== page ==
Letters to the Editor

Letters to the editor on Kobach, Objections Board, fluoridation, God, Salina musical

Kobach hit new low with birther mess

Secretary of State Kris Kobach is digging his radical political beliefs to depths never seen before even here in Kansas, where the GOP has ruled for more than 100 years. After trying to suppress Democrats from voting with bogus claims of voter fraud, Kobach and his fellow Republicans on the State Objections Board took seriously a citizen’s attempt to keep President Obama’s name from appearing on Kansas ballots in November.

It was the birther issue all over again, yet Kobach claimed that the board didn’t want to make a “snap decision” regarding this matter and needed documentation from Hawaiian officials. Obviously, the Republicans just want to embarrass the president and intimidate Democratic voters by stopping them at the ballot boxes. All of this shows very little political sense or even decency, as they opened up Kansas to national ridicule and scorn just as Gov. Sam Brownback tries to woo businesses to our fair state.



Legitimizing lie

When Secretary of State Kris Kobach, Attorney General Derek Schmidt and Lt. Gov. Jeff Colyer treated with seriousness the obvious slur that the president is not a natural-born citizen, it lent legitimacy to the lie. Granting legitimacy to such a vicious falsehood encourages people of unstable minds to view President Obama as an urgent target for removal from office, by assassination if necessary.

The statement by Kobach that the State Objections Board would have to consider any objection brought forward by the public was ridiculous. Did he mean, for example, that the board would be prepared to expend tax funds and the labors of numerous public servants in ascertaining whether Mitt Romney is actually Santa Claus and therefore unable to run for president because of prior commitments? How about any other accusation that might be brought forward by a mischievous member of the public?

I expect the leaders of the state to act like adults, to act even better than average adults – to act as exemplars of reason, restraint and practical positive behavior. The words and actions of the State Objections Board were not only shameful but dangerous to the civil climate of public life.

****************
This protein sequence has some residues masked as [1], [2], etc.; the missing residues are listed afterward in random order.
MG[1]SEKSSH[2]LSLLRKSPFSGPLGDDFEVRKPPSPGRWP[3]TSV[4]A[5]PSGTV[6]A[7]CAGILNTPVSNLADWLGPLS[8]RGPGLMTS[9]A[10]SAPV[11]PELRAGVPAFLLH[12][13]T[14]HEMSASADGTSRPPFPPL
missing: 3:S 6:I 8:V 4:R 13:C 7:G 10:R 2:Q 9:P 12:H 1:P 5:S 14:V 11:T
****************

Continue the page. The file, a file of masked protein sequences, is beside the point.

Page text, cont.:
Down the drain

Fluoridating Wichita’s water will cost $2.4 million the first year and more than half a million dollars each year thereafter (conservative estimates provided by proponents). Cost alone is enough reason to vote “no,” especially when the vast majority of that water literally would go down the drain.

But much more important than cost are our personal rights. Do we really want government, or even our peers, to choose any mandatory medication? Why not add vitamins or antidepressants? Depression is widespread, with much greater harm.

Could the concerted effort to paint all opponents as nutcases be why so few dentists speak against fluoride? They’re taught in dental school that it’s beneficial. But dentists are not required to study the body as a whole, and few may be qualified to speak to the effect on tissue, bones and other organs. Should teeth take priority over all organs?

Don’t forget the peer-pressure tactic of “every other major city fluoridates” – an argument we wouldn’t accept from our 6-year-old. Some other U.S. cities are in the process of lowering levels of the additive or struggling to get it out entirely at the very time we’re being pushed to add it.



Learn about God

Regarding “Keep religion out” (Sept. 6 Letters to the Editor): We were all created by God and for His purpose. He gives us breath and health to be able to do what we do. Everyone needs to be taught about God, His love, mercy and grace, so they can decide for themselves if they want their soul to spend eternity in heaven or hell.

This biblical teaching is called a relationship, not a religion.

Read God’s words to us on how to live, the Holy Bible. Talk to God in prayer.



Applause for musical

Salina Community Theatre is presenting one of my favorite musicals, “Les Miserables.” Of the many live productions I have seen in New York, Washington, D.C., and elsewhere, I rank this company among the top.

With a cast of 45, orchestra of 15, and crew numbering in the 40s, they are to be very proud of their professionalism. Last Sunday afternoon, the three-hour musical flew by as their energy kept the illusion, moment to moment, happening as if for the first time.

Salina is to be highly praised for its support of the beautiful modern facility and maintenance of the theater. The acoustics delivered the story clearly, adding to the overall enjoyment. It is a wonderful experience of true theater. The show runs through Sunday.